[photos by: Nick Chill (roadrunner), Travis Issacs (wall of photos), jgarber (ball and chain)]
It’s like you read my mind! I often worry that my site loads too slowly and I wasn’t sure how large my photos should be. Thanks for pointing out the sites where I can test my speed.
It’s been a recent obsession of mine but I have to thank Gourmantic for giving me the idea for this post 🙂
As usual, great tips Anil! Thanks
My humble thanks 😀
Informative post as usual, Anil. And nice to get validation about the points I’m already following 🙂
The more I learn about speeding up a site, the more it seems we should stick to a basic theme with little graphics. Fine if it’s a simple blog or a diary. But if your site is a magazine style, and the layout and graphics are integral to the look and feel, you’re asked to compromise.
The W3C Validator does my head in every time so it ends up in the too hard basket! 🙂
It’s a delicate balance – I think the pattern is basic text blog > awesome flashy redesigned blog > awesome blog without all the flashiness. Or something like that 😛
Humm.. I quick check at ismyblogworking.com comes up with..
“Your blog is broken”
Back to the drawing board! Ha thanks for the headache 😉
Shows it’s working for me, just loading fairly slow (6-7 seconds).
Yeah it loads ok..just very slowly!
Got W3Total Cache installed, but the other day I had to deactivate it as my site wasn’t loading and a ‘Server 500’ error kept popping up.
My host said that my .htaccess file has been modified (which is fine), but I ripped it all out back to basics and it worked again. Just checking out your article on installing and setting up WP Super Cache, might give that a whirl and see if it speeds things up a bit.
There’s a part about changing permissions to ‘777’ on the .htaccess file. Can this cause any unexpected site blunders?!
Cheers again Anil
I should get a W3TC article up as well soon 🙂 If you can send me the settings you had I can take a look via email.
500 errors means the server has timed out; without knowing more it’s hard to say what the exact cause was. As for .htaccess 777 allows it to be writable to the Super Cache plugin; but once set up is complete you should be able to revert it back to 644. It can cause blunders – .htaccess is like a police officer directing traffic to incoming traffic – so if there is an error there, users may not get to the page requested or get an error instead.
I’ve read a few good articles and set a few things up to speed up the site. Cloudfire popped up a lot so I’ve integrated that.
I still get epic drop outs from the server. Like at the minute, I can access the back-end of my site to add a page, see comments etc(or lack of! ;)). But I cant load and see the homepage! Pingdom says the site loads after 30 seconds and ismyblogworking.com and it says it’s working fine. Could my .htaccess settings have anything to do with this? Or is it just my s**tty host?! (I can’t connect via FTP so I can’t tell you what my permissions are, but i’m 99.99% sure it’s set at 644)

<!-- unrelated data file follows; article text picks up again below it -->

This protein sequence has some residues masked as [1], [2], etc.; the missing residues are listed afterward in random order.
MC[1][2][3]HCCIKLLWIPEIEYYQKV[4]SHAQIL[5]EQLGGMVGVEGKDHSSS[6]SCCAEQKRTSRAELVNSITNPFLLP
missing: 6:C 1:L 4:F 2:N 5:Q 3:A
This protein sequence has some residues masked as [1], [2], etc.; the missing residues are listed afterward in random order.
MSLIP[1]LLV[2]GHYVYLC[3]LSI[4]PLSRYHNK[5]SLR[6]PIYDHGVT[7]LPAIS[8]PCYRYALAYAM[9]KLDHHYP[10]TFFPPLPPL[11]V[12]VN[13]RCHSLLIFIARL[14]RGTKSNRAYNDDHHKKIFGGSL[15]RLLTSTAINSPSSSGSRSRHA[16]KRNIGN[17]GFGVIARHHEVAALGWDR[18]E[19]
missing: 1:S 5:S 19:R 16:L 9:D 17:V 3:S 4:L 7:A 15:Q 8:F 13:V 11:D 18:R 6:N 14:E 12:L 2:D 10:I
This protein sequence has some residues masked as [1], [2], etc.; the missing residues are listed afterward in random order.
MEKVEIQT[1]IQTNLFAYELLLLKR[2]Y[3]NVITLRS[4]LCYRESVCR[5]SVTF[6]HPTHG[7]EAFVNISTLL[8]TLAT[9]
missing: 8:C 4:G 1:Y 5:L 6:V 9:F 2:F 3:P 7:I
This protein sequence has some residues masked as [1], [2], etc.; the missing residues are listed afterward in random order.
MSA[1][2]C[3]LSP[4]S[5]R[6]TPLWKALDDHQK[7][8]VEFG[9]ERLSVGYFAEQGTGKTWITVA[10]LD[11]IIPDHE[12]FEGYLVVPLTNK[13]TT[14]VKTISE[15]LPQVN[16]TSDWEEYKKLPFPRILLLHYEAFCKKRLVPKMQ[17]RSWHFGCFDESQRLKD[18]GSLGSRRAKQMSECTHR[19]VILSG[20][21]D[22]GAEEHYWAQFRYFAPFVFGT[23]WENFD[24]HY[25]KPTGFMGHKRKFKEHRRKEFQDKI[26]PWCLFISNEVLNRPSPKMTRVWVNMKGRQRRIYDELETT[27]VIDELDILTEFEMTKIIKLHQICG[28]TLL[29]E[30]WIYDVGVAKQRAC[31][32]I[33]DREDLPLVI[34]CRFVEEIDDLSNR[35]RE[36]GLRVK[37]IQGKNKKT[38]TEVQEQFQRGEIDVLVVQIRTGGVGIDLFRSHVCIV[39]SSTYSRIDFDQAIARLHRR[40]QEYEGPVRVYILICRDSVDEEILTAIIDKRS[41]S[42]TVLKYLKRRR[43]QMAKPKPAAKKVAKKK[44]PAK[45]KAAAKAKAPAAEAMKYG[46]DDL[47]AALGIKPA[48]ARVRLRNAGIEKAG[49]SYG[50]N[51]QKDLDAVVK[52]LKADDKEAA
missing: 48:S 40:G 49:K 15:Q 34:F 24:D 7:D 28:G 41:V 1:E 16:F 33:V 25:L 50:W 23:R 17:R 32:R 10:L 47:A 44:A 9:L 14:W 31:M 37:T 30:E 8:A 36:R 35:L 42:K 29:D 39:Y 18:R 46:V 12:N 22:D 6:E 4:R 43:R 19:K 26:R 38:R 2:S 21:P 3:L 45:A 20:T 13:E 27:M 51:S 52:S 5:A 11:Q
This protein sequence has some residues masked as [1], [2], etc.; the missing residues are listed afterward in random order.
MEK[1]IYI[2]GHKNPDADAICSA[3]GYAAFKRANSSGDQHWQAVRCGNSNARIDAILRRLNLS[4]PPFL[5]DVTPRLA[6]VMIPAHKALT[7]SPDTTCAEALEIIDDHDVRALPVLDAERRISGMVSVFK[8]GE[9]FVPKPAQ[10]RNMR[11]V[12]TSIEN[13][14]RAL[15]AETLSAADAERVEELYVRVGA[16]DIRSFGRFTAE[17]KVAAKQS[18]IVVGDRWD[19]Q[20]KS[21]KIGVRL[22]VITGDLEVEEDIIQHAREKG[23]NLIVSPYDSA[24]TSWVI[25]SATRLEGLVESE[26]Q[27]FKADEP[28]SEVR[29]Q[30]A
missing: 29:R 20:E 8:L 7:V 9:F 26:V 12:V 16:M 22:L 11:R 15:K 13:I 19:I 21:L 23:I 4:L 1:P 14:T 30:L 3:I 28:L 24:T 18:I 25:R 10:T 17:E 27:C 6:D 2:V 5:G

If I get any more errors I’ll send an email over with my settings if that’s ok man. Thanks for the help again! 🙂
Just checked your site and
looks malformedon second reload it’s fine now 🙂 I checked your site on http://gtmetrix.com/reports/aminearlythereyet.com/8whGtqyg
It could be host problems but more likely it looks like a plugin conflict. If it’s only the homepage I suspect it could be your slider. (Usually that’s the cause of a long time-to-first-byte which you are showing; it’s basically how long it takes to get a response from the server initially and for anything to appear on the page.) Keep in mind to turn off minify in W3TC (looks off) and turn minify on with Cloudflare. See if you can shave some of those plugins down too particularly anything running on your homepage only. Sliders are notorious for causing plugin conflict.
Feel free to send over any error reports via email. Good luck!
Thanks for that, GTMetrix is pretty cool! Tweaked a few more things thanks to that.
Had a nightmare with the slider, I used the Featured Content Gallery plugin. When I deactivated it, it totally broke my homepage, so I had to totally remove it. So I’m sliderless now! Do you know any good (lightweight) ones?
Think I’ve got too many plugin’s running too: Advanced Text Widget, Contact Form 7, Digg Digg, Linkwithin, SEO Friendly Images, Subscribe to Comments, WP Greet Box and Wordpress SEO.
They’re all pretty helpful!
Am I mental?! 😉
There aren’t lightweight ones unfortunately; they tend to be script heavy and can interfere with different plugins and themes. The best thing to do is purchase a custom one. They’re not very expensive and you can find a few good coders on the Facebook travel bloggers forum. That way you can be sure the slider is compatible plus get some nice customizations as well 🙂